Controlled Protein Release from Microparticles as Mechanism to Concentrate Drugs within Scaffolds

R. Qodratnama1, H. Cox1, L. White1

1 Wolfson Centre for Stem Cell, Tissue Engineering and Modelling (STEM), Centre for Biomolecular Sciences, School of Pharmacy, University of Nottingham, NG7 2RD, UK. Paxrg1@nottingham.ac.uk

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Summary
The controlled release of proteins within a scaffold is a key strategy in regenerative medicine. The protein may act as an angiogenic factor or a growth factor to stimulate tissue formation. To achieve these functions the protein must be presented in an active form within the therapeutic window for sufficient time to complete the tissue formation process.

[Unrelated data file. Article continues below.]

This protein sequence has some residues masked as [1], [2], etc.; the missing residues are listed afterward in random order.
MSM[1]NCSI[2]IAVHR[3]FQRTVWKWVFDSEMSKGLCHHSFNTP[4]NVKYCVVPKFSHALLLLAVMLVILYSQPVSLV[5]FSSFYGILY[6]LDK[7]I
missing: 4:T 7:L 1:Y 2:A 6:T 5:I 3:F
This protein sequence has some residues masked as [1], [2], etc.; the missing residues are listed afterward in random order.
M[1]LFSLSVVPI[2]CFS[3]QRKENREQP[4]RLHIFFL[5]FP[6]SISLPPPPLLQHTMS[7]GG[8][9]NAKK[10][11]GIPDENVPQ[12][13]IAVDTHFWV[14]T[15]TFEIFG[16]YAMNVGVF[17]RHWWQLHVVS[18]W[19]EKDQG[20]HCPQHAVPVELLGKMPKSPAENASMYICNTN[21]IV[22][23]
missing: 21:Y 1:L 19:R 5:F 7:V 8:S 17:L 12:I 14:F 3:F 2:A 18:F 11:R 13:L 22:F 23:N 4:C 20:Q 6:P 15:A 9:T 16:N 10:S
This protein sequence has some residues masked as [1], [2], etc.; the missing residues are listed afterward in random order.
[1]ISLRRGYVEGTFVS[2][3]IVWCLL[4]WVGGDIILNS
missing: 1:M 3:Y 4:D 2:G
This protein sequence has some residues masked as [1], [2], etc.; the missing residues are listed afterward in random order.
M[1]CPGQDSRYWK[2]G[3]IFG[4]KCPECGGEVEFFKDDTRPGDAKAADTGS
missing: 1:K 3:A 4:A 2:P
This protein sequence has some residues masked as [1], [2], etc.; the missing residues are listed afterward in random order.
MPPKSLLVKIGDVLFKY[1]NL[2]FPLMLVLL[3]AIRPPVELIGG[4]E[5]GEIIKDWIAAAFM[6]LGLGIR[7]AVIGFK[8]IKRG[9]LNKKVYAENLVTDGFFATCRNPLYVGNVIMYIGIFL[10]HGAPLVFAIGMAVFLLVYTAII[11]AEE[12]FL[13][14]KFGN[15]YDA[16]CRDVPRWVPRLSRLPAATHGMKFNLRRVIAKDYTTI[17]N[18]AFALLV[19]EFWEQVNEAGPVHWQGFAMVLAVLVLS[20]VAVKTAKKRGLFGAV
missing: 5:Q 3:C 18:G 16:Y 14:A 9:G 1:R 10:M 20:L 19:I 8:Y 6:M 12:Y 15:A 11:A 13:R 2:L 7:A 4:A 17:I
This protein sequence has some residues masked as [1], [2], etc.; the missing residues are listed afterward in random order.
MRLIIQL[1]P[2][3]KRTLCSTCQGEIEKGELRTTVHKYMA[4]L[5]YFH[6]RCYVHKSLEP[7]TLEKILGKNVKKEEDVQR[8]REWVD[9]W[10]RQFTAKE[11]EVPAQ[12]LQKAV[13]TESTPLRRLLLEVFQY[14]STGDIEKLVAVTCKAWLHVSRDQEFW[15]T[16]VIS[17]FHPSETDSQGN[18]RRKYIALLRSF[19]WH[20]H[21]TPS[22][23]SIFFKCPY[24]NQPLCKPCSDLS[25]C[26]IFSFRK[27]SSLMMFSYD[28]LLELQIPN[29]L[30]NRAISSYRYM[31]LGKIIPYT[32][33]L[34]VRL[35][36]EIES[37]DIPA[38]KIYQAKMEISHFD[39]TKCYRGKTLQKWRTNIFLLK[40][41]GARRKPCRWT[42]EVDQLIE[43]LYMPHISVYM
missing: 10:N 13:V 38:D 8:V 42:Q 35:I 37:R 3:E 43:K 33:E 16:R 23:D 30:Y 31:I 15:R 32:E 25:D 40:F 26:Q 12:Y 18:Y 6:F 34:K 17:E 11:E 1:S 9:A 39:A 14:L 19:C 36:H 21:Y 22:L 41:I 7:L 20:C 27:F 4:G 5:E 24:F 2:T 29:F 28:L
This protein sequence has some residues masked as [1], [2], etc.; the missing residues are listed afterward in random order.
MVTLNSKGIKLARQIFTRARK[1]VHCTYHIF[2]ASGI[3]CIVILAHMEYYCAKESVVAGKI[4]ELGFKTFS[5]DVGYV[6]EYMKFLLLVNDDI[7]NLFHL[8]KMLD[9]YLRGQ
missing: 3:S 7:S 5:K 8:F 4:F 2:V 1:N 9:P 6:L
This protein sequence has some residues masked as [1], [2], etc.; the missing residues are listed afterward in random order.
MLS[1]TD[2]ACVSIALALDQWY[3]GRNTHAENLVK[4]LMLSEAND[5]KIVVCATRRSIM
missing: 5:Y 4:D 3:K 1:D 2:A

In this abstract we present an approach to control protein release from poly(lactic acid-co-glycolic acid) (PLGA) microparticles (MP). The approach uses a surfactant to accelerate water penetration and the early stages of protein release.

Our approach involves the synthesis of two ABA triblock polymers composed of PLGA and poly(ethylene glycol) (PEG). Release of lysozyme and FITC-labelled lysozyme (Lyso-FITC) from microparticles from different polymer formulations is reported. These data supports the concept that ABA triblocks containing PEG alter the release profile from PLGA microparticles.

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